Who I am
My love for sharks has been stronger than for any other sea creature, despite the fact that my first meeting with such a mighty creature was less than auspicious. My father and his family have always been keen fishers, out of necessity and for sport, and it was this that led to my first encounter with a shark. It was lying on a table, dead, waiting to be chopped into pieces and sold. I marvelled at how such a strong and feared animal could appear so weak and helpless. It looked, quite literally, out of its element. To this day, I believe that that specific moment ignited in me a desire to work for sharks – not to hurt these creatures, but to protect them. After that, it seems that every time anyone asked me about my future career, my answer was always the same: ‘I want to study and protect sharks.’ It was as simple as that.
Where I work
I work in Puerto Rico, one of the islands of the Greater Antilles in the Caribbean. Its population, being islanders, depends on tourism and fishing. The construction of housing, hotels and restaurants too close to marine resources has caused significant damage to the coast, but the local community lacks environmental information and does not understand the importance of marine ecosystems. Because of this, part of my job at Puerto Rico Sea Grant is to educate Puerto Ricans about harmful impacts on the natural environment around us.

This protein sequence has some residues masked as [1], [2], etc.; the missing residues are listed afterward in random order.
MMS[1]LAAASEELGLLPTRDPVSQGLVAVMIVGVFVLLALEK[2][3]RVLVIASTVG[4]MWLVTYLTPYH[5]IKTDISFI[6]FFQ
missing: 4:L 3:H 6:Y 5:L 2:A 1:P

What I do
There is little information about the distribution, ecology and species diversity of sharks and rays in Puerto Rico and equally little about fishing patterns for these species. It is widely accepted that most of the island’s residents catch and consume sharks, probably as a result of the lack of education about the importance of these apex predators. Fishers indiscriminately catch and sell any elasmobranch species they catch. Most of them have minimal formal education (they drop out of school to become artisanal fishers) or they have no access to technology or formal classroom training that would enable them to learn about the marine ecosystem. One of the main objectives of my job is to find out which shark and ray species are being caught and consumed in Puerto Rico, and I use molecular tools and morphological identification to do so. I also need to find out how the community feels about sharks and have been engaged in outreach and conducting workshops to promote shark conservation.